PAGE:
ICE Detainee Who Committed ‘Suicide’ Was In Confinement For 20 Days

“They said he just was always clowning around and trying to get attention,” said Georgia Bureau of Investigation’s special agent. “They stuck him in isolation for 20 days.”

Jean Jimenez-Joseph, a Panamanian detainee at the Stewart Detention Center 100 miles southwest of Atlanta, who was in immigration removal proceedings, committed suicide in his cell, according to the federal authorities.

His death is currently under investigation.  

Jimenez-Joseph was convicted in January in Wake County, North Carolina, after being guilty of a motor vehicle robbery and was turned to ICE in March after being released from local law enforcement custody.

His deportation proceedings were currently in process. 

According to the Immigration and Customs Enforcement officials, the 27-year-old was pronounced dead at a hospital, shortly after staff at the detention center discovered him unresponsive in his cell with a sheet around his neck. The preliminary cause of death was ruled "self-inflicted strangulation."

Jimenez-Joseph was reportedly in solitary confinement for at least 19 days before his death. The Georgia Bureau of Investigation believes that might have prompted his death.

ICE officials isolated him after he was observed jumping off a second floor walkway at Stewart. 

“They said he just was always clowning around and trying to get attention,” said Danny Jackson, GBI’s special agent in charge for southwest Georgia. “They stuck him in isolation for 20 days.”

Jimenez-Joseph’s isolation was extended for three days after he reportedly exposed himself to a nurse. However, he did not leave any notes behind that would shed light on the cause of his death.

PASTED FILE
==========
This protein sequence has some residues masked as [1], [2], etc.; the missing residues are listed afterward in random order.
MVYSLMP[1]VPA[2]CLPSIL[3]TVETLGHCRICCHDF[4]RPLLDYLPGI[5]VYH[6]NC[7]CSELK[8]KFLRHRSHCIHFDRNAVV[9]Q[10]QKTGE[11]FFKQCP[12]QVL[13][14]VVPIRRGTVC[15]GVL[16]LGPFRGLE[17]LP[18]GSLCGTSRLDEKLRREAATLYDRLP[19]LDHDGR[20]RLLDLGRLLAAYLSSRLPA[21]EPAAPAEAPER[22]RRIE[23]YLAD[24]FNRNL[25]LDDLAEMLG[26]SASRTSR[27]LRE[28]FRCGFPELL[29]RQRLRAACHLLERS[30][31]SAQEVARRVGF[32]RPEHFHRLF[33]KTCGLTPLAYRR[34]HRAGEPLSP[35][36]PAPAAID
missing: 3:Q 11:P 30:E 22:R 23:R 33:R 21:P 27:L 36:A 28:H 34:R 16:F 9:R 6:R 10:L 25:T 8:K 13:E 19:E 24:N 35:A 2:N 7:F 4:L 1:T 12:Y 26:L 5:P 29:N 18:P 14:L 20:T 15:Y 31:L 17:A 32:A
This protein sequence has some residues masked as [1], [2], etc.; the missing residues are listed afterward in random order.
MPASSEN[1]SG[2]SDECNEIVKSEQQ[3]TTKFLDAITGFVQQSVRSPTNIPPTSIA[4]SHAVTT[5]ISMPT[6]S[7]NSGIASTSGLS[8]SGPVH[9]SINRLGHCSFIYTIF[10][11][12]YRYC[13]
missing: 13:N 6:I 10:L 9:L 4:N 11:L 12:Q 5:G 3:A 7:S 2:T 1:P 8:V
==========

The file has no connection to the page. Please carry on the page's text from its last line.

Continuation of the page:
“He was in an isolation cell all by himself,” Jackson continued. “All the indications are that he used his bed sheet.”

The deceased is the seventh person to die in ICE custody in fiscal year 2017 and the first casualty of a detainee from the Stewart Detention Center in more than eight years.  

It is no secret that the criminal justice system in the United States direly needs reforms. Jimenez-Joseph’s death has caused a huge uproar among from immigrant rights activists, who long have condemned the conditions at the detention center. 




Project South Advocacy Director Azadeh Shahshahani, whose organization recently released a report criticizing medical and mental health care at the detention center, said Jimenez-Joseph’s stay in the confinement was concerning. 

"If the government were abiding by international human rights standards, he would not have been subjected to solitary for such a long period of time and would not have suffered the harmful emotional impact that he inevitably suffered in solitary," she lamented.  

She further criticized the government, "This fits the pattern of the unfortunate reactions we have got from the government before: dismissiveness and a demonstrated lack of concern for the health of and well being of the detained immigrant population.”

However, ICE representative Bryan Cox said the death was indeed saddening but a rare case.

"While the situation yesterday is unfortunate and will be subject to a full investigation, statistically, deaths in ICE detention are exceptionally rare," he said.

When questioned about the reports that disapprove of the facility’s condition, he said the environment was very humane and safe.

"ICE provides several levels of oversight in order to ensure that detainees in ICE custody reside in safe, secure and humane environments and under appropriate conditions of confinement," he continued. 

Banner/thumbnail credit: Charles Reed/U.S. Immigration and Customs Enforcement via REUTERS 

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